I’ve invested tons of effort learning all of these powerful techniques that I put into this single program – and I guarantee you that it will dramatically increase your personal productivity and success.

Here’s the information again: http://www.TimeForLawyers.com

Let’s make this your best year YET!
Elliott - signature

2009: The Year in Review

There are still two weeks left in this year, but many courtrooms have already shuttered their doors until 2010.  You probably won’t be in trial this week or next — you’ll be at holiday parties, spending time with family, or (ugh!) pushing to complete billable hours.  This year is nearly complete, but before you close the books on 2009, take some time to review the past year.  Set aside about 30 minutes this week and answer these 12 questions about your courtroom performance:

2009 IN REVIEW

  1. How many trials (jury or non-jury) did you try this year?  Should you have tried more cases?  Fewer?
  2. Which one was your most memorable trial?  Why?
  3. What was your most memorable moment in trial?
  4. What was your funniest moment in trial?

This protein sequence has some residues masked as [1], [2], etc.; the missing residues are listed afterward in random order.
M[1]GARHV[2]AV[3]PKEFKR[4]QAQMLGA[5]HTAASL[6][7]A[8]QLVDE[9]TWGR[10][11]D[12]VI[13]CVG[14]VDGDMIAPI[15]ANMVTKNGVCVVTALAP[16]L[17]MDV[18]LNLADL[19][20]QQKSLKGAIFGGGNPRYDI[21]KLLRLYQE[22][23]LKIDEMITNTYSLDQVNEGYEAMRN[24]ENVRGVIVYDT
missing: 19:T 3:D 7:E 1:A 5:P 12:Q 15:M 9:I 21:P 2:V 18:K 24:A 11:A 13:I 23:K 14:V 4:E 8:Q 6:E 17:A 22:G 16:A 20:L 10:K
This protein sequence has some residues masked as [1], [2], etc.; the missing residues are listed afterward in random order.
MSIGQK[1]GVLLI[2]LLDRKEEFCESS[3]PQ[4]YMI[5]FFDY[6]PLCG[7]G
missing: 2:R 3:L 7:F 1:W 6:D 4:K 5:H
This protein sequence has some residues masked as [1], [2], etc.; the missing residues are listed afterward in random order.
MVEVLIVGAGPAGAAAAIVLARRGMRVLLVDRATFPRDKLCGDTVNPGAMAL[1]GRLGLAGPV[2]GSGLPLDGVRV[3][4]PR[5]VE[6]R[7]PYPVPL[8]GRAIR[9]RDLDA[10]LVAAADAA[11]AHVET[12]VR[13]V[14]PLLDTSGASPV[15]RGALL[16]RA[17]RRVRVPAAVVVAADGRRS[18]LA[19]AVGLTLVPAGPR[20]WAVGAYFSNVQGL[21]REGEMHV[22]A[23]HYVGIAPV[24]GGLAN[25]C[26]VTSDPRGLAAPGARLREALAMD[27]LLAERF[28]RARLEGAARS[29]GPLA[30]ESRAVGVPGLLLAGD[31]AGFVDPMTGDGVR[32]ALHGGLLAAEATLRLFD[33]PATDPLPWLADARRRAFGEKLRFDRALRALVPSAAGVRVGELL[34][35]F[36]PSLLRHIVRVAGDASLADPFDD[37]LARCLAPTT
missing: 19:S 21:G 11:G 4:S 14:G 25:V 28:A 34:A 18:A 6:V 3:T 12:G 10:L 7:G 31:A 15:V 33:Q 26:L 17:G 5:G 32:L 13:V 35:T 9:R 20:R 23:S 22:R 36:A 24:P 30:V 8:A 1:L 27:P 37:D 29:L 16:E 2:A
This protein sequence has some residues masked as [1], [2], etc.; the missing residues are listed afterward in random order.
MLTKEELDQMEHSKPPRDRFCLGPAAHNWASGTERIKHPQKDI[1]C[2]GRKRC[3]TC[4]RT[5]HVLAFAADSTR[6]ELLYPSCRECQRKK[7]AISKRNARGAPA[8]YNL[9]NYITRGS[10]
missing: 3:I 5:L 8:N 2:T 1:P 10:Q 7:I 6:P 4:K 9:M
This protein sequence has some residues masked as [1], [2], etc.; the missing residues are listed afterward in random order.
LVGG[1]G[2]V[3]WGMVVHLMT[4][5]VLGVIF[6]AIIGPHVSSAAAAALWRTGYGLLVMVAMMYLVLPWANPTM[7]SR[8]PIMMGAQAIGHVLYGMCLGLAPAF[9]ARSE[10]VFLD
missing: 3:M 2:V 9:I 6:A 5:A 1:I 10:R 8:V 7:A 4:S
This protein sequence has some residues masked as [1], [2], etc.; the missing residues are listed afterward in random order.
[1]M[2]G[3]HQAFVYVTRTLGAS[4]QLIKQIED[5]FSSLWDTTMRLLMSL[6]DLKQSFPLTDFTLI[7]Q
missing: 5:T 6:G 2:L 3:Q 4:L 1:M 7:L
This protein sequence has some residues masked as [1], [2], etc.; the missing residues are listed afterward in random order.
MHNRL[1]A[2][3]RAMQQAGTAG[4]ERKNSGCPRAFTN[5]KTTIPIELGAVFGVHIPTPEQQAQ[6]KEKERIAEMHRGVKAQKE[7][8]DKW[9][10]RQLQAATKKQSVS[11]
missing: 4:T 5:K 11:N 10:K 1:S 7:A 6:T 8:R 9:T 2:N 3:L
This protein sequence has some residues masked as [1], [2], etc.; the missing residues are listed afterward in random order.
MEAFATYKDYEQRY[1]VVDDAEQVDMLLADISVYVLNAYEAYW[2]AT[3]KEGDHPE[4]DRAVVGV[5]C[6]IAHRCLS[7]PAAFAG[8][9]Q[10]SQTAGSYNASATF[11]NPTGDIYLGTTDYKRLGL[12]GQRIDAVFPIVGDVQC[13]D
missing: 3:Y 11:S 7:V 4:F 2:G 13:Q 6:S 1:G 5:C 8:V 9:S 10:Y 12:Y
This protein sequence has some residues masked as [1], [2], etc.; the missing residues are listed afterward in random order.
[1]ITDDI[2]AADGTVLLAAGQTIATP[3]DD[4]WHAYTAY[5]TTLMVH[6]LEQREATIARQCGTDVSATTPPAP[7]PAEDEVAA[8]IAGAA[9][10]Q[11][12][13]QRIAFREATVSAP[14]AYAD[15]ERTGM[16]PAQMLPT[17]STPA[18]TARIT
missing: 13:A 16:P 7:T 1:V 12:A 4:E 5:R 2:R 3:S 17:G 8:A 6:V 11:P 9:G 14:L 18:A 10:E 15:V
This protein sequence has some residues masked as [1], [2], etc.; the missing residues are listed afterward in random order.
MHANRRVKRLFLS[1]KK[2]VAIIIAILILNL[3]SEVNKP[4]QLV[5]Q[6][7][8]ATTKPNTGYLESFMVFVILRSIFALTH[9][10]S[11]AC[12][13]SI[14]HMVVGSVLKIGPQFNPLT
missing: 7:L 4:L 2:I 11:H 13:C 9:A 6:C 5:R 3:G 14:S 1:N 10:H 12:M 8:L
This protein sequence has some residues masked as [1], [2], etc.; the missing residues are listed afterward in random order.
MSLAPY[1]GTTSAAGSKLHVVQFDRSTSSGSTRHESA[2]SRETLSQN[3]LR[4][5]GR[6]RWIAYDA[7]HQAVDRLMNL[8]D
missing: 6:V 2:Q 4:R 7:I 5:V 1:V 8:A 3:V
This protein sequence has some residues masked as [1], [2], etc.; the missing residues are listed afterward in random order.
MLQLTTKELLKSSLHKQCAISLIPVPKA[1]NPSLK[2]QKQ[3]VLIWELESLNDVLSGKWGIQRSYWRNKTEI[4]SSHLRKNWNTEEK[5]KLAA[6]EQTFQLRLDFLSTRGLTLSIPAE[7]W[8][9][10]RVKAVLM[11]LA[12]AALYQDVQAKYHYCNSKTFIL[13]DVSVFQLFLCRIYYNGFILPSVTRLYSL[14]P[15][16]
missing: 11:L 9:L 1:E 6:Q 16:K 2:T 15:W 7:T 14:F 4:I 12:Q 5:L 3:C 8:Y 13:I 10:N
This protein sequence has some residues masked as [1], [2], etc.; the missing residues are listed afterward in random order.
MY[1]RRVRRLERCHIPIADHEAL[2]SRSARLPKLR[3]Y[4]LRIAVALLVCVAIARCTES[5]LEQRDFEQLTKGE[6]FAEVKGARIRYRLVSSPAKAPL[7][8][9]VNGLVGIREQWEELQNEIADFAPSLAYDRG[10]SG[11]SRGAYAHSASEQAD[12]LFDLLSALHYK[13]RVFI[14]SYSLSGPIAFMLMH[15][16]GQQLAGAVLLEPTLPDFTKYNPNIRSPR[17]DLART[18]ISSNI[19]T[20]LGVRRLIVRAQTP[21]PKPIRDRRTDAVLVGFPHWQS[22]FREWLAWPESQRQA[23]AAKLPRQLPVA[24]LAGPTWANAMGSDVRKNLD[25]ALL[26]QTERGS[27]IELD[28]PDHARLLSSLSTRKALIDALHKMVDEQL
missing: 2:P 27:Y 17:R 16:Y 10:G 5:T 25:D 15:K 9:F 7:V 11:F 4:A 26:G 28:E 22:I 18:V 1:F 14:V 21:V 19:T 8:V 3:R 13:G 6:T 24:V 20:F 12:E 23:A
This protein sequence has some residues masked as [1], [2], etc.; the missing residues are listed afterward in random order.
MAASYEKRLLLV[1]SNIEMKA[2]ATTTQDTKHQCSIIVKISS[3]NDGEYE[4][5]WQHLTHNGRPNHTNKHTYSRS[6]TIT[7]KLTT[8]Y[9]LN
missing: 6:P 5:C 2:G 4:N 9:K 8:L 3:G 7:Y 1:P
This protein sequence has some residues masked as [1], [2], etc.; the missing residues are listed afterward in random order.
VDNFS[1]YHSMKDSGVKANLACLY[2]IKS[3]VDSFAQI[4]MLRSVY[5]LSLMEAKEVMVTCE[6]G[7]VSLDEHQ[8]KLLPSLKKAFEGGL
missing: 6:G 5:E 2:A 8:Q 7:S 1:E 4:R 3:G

5. What was your most emotional moment in trial?
  6. If you could change anything about how you tried any cases this year, what would it be?
  7. Did you give in too easily on any cases?  Should you have gone to trial instead of negotiating?
  8. Did you push too hard or ask for too much on any cases?  Should you have negotiated instead of trying the case?
  9. What trial advocacy skill did you improve most this year?
  10. What was the best trial advocacy tip you learned this year?
  11. Did you have fun?  Are you still having fun?
  12. What was the most important lesson you learned this year about trying cases?

Invest the time to answer these questions honestly and bluntly.  If you don’t like the answers, start making plans to change the responses for 2010.  If 2009 wasn’t the year that you expected it to be, start making plans to make 2010 better.

Post your best stories below, and share your year with the more than 10,000 trial lawyers who read these tips each week!